Labour ruling gives hope to unemployed SNAs
on 02/07/2012 00:00:00
Impact and Siptu, the unions representing special needs assistants (SNAs), took the case to the Labour Court seeking a system whereby SNAs could be redeployed to other suitable schools as required.
However, management pushed for the continuation of the current system which, according to unions, meant less experienced and therefore less expensive staff were being brought in instead of their more experienced colleagues.
In its ruling, the Labour Court pointed out that SNAs did not benefit from the employment security commitments provided by the Croke Park deal for public servants.
"There is, however, a sustainable case for affording special needs assistants a greater degree of security in employment than presently exists," the ruling said.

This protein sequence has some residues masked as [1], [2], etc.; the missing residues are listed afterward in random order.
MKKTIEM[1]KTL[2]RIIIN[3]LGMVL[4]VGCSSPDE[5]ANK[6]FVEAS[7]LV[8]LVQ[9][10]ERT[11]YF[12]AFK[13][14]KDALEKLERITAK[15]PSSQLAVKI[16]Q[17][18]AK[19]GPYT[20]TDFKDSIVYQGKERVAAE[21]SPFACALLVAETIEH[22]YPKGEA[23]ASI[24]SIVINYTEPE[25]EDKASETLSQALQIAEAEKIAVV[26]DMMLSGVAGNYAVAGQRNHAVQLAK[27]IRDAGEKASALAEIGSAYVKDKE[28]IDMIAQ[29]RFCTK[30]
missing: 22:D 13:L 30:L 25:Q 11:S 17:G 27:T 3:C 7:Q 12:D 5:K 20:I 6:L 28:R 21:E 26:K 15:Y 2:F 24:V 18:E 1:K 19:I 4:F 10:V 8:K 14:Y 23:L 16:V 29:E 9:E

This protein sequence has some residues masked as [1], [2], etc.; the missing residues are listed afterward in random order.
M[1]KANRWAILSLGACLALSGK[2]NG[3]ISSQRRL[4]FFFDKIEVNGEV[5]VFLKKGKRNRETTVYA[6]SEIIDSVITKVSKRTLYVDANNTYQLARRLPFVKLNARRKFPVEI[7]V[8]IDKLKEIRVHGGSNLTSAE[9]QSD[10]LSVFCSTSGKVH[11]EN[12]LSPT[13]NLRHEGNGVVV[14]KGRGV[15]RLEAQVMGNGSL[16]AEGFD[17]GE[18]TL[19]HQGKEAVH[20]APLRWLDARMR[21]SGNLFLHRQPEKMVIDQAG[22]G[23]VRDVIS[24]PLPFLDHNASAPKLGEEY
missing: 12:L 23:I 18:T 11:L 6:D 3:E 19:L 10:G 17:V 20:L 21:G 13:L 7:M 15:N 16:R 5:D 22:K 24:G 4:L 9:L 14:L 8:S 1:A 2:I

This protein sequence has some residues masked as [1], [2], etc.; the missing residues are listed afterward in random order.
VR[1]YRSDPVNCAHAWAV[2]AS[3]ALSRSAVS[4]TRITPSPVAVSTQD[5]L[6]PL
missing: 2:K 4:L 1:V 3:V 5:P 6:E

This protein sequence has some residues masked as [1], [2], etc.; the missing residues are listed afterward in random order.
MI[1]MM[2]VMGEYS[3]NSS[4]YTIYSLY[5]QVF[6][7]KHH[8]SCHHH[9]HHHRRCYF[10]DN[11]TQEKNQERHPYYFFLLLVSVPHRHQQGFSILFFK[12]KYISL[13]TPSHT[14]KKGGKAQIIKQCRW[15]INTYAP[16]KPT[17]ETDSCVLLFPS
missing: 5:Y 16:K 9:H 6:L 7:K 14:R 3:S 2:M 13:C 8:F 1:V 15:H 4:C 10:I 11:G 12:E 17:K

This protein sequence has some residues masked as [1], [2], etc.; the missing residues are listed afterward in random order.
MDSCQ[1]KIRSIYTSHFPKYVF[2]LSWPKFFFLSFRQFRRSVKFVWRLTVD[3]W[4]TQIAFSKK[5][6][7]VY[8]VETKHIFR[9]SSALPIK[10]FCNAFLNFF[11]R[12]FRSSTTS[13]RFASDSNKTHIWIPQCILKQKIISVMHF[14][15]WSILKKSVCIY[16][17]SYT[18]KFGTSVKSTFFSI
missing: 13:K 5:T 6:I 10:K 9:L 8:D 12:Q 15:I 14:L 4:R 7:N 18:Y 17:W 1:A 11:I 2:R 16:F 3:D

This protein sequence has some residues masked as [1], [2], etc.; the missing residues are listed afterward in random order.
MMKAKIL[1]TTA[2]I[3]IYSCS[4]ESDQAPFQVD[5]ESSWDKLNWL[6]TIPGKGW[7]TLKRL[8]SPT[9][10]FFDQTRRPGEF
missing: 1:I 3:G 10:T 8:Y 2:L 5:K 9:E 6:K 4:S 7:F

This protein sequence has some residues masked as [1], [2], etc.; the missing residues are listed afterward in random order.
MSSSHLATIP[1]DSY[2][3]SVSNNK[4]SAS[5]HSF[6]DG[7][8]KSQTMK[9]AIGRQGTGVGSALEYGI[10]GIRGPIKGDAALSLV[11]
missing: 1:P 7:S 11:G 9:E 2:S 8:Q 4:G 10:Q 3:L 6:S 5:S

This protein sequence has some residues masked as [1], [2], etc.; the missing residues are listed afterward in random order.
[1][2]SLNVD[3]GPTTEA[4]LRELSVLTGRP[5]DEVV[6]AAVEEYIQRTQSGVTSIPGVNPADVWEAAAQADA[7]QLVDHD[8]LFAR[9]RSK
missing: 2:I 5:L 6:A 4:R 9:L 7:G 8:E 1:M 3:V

"The court believes that the fairest and most practical way of achieving this objective is to put in place an arrangement whereby special needs assistants whose role is displaced by redundancy can be facilitated in filling similar alternative posts that may become available."
Philip Mullen, Impact assistant general secretary, said the service provided by SNAs was losing out because year-on-year experienced workers were being let go and management was employing people elsewhere.
"Everything we have ever gone looking for as a branch, including terms and conditions, has also had to the very fore that it improves the service to the children that people work with," said Mr Mullen.
"In this case expensive training which has been given to people will be kept in the system."